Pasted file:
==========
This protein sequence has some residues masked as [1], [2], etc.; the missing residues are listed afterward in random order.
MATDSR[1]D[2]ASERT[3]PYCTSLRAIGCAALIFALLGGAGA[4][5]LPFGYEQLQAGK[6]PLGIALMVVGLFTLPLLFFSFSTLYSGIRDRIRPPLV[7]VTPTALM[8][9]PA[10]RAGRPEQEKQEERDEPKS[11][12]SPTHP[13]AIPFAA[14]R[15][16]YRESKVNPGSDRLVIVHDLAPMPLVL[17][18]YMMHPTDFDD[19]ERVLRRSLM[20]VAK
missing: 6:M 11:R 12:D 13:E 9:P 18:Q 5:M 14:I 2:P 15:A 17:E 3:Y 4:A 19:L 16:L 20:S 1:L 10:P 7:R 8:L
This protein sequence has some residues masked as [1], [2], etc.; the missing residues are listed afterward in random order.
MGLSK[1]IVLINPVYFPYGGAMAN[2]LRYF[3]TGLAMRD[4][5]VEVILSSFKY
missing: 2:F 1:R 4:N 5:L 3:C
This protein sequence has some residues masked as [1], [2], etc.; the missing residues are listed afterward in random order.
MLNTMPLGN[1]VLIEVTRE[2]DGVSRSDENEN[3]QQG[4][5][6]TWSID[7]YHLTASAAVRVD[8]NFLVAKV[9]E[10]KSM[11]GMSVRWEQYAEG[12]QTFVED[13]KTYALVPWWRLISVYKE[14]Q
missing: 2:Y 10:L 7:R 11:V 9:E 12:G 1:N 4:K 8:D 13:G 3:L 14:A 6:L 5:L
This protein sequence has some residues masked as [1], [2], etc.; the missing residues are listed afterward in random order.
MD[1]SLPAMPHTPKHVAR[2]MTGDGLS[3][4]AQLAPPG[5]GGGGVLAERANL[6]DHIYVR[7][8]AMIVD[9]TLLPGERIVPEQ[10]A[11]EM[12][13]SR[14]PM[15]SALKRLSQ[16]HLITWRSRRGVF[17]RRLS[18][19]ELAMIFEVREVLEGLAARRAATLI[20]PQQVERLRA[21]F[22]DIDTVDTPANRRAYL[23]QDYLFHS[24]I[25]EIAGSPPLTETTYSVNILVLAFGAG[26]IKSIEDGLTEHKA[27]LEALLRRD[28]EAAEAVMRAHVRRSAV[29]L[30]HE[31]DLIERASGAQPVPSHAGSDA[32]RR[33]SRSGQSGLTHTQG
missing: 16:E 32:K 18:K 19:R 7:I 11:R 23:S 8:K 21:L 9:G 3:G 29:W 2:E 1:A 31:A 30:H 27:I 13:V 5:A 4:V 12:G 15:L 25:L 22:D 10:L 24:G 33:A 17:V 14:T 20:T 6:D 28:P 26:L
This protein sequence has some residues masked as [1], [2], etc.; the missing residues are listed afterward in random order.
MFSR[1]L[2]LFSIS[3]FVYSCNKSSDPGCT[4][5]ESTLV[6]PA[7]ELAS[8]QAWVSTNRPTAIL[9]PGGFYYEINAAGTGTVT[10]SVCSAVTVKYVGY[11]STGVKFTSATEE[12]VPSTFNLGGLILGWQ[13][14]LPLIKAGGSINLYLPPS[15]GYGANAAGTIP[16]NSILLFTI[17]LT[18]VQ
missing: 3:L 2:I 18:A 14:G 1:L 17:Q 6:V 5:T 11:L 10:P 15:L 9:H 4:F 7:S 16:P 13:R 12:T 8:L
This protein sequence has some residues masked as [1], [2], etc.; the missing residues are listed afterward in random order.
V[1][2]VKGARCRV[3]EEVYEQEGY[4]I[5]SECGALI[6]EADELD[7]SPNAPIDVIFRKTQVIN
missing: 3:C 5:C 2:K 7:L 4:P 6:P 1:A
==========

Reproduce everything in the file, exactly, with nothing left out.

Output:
This protein sequence has some residues masked as [1], [2], etc.; the missing residues are listed afterward in random order.
MATDSR[1]D[2]ASERT[3]PYCTSLRAIGCAALIFALLGGAGA[4][5]LPFGYEQLQAGK[6]PLGIALMVVGLFTLPLLFFSFSTLYSGIRDRIRPPLV[7]VTPTALM[8][9]PA[10]RAGRPEQEKQEERDEPKS[11][12]SPTHP[13]AIPFAA[14]R[15][16]YRESKVNPGSDRLVIVHDLAPMPLVL[17][18]YMMHPTDFDD[19]ERVLRRSLM[20]VAK
missing: 6:M 11:R 12:D 13:E 9:P 18:Q 5:M 14:I 2:P 15:A 17:E 3:Y 4:A 19:L 16:L 20:S 1:L 10:P 7:R 8:L
This protein sequence has some residues masked as [1], [2], etc.; the missing residues are listed afterward in random order.
MGLSK[1]IVLINPVYFPYGGAMAN[2]LRYF[3]TGLAMRD[4][5]VEVILSSFKY
missing: 2:F 1:R 4:N 5:L 3:C
This protein sequence has some residues masked as [1], [2], etc.; the missing residues are listed afterward in random order.
MLNTMPLGN[1]VLIEVTRE[2]DGVSRSDENEN[3]QQG[4][5][6]TWSID[7]YHLTASAAVRVD[8]NFLVAKV[9]E[10]KSM[11]GMSVRWEQYAEG[12]QTFVED[13]KTYALVPWWRLISVYKE[14]Q
missing: 2:Y 10:L 7:R 11:V 9:E 12:G 1:N 4:K 8:D 13:G 3:L 14:A 6:L 5:L
This protein sequence has some residues masked as [1], [2], etc.; the missing residues are listed afterward in random order.
MD[1]SLPAMPHTPKHVAR[2]MTGDGLS[3][4]AQLAPPG[5]GGGGVLAERANL[6]DHIYVR[7][8]AMIVD[9]TLLPGERIVPEQ[10]A[11]EM[12][13]SR[14]PM[15]SALKRLSQ[16]HLITWRSRRGVF[17]RRLS[18][19]ELAMIFEVREVLEGLAARRAATLI[20]PQQVERLRA[21]F[22]DIDTVDTPANRRAYL[23]QDYLFHS[24]I[25]EIAGSPPLTETTYSVNILVLAFGAG[26]IKSIEDGLTEHKA[27]LEALLRRD[28]EAAEAVMRAHVRRSAV[29]L[30]HE[31]DLIERASGAQPVPSHAGSDA[32]RR[33]SRSGQSGLTHTQG
missing: 16:E 32:K 18:K 19:R 7:I 11:R 23:S 8:K 21:L 9:G 3:G 29:W 2:E 1:A 31:A 30:H 27:I 13:V 5:A 4:V 12:G 15:L 25:L 22:D 10:L 24:G 33:A 17:V 14:T 20:T 6:D 28:P 26:L
This protein sequence has some residues masked as [1], [2], etc.; the missing residues are listed afterward in random order.
MFSR[1]L[2]LFSIS[3]FVYSCNKSSDPGCT[4][5]ESTLV[6]PA[7]ELAS[8]QAWVSTNRPTAIL[9]PGGFYYEINAAGTGTVT[10]SVCSAVTVKYVGY[11]STGVKFTSATEE[12]VPSTFNLGGLILGWQ[13][14]LPLIKAGGSINLYLPPS[15]GYGANAAGTIP[16]NSILLFTI[17]LT[18]VQ
missing: 3:L 2:I 18:A 14:G 1:L 17:Q 6:V 5:T 11:L 10:P 15:L 9:H 4:F 7:S 16:P 13:R 12:T 8:L
This protein sequence has some residues masked as [1], [2], etc.; the missing residues are listed afterward in random order.
V[1][2]VKGARCRV[3]EEVYEQEGY[4]I[5]SECGALI[6]EADELD[7]SPNAPIDVIFRKTQVIN
missing: 3:C 5:C 2:K 7:L 4:P 6:P 1:A